This only really works if you live somewhere warm year-round. People who live in areas of the USA that vary in temperature often prefer to install flooring. One of the most attractive flooring options is another concrete slab poured over a radiant heating system. This will heat your floors in the winter, making the concrete affordable, yet pleasant to walk on.
Watch this video to see an example of radiant heat installation:
As with a traditional home, the cost of finishing your barndominium will depend on the scale of features that you select.
Comparing Costs Side by Side
Now that we understand what is involved with building both traditional houses and barndominiums, we can do a side by side comparison. This will allow us to see if choosing a barndominium will truly save you money.
|Stage of Building||Cost for Traditional House (est.)||Cost for Barndo (est.)|
|Foundation||$9,260||Included in plan|
|Roofing||$16,000||Included in plan|
Examining the Differences
As you can see, barndominiums can be much cheaper to build than traditional houses. Keep in mind that these numbers are just an estimate, and in no way guarantee a lower building cost.
Let’s explore some of the reasons why barndominiums are cheaper in greater detail.
Lower Labor Costs
Because barndominiums are faster to build than traditional homes, the labor costs are much lower. The main area where these numbers show is in the time it takes to erect the exterior walls or the “skeleton” of the building. Laborers can take as long as one month to frame a 3,000 square foot wooden house. Barndos, however, can go up in as little as one week.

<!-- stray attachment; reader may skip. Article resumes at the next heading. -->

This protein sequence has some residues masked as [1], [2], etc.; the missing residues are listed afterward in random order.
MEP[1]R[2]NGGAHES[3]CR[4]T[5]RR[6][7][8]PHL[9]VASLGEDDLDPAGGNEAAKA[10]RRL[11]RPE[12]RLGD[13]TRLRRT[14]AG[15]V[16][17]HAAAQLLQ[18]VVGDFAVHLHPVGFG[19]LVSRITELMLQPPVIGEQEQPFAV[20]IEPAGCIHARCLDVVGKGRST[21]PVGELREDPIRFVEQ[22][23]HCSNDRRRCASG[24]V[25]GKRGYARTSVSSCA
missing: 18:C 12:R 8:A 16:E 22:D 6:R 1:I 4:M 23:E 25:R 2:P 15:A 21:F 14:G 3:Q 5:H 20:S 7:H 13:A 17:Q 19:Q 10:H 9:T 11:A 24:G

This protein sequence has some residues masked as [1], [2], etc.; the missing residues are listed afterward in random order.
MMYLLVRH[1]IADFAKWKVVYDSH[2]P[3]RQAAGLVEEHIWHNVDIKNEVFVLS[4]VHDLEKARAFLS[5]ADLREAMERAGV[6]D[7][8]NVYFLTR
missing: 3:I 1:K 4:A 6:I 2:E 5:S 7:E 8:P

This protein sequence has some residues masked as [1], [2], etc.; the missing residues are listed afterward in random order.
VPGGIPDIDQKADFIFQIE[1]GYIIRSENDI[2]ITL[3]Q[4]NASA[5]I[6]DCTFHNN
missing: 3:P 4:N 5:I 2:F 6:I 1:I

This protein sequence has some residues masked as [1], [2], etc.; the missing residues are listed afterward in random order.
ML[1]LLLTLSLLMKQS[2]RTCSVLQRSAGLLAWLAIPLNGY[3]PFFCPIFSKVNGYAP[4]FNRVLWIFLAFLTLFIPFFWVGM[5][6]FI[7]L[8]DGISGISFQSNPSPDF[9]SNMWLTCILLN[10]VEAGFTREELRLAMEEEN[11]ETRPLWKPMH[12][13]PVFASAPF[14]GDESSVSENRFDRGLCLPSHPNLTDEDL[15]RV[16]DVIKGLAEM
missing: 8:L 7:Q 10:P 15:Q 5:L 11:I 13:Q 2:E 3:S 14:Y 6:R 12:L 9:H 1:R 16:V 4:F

On top of that, regular homes need to have their roofs fully installed before essential interior work can begin, such as electricity. Barndominiums have their roofs/ ceilings installed with their walls so that the interior features can be installed much sooner.
While steel is more expensive than wood, ordering a steel home plan from a barndominium designer makes for more affordable materials than getting wood custom ordered, cut, and installed for a home.
The main reason for this is that the companies that build and prep the barndominium designs can offer more affordable prices on the structures. They can create all of the buildings in a few warehouses and send you the pieces afterward. This is the same principle as to why manufactured homes are so cheap.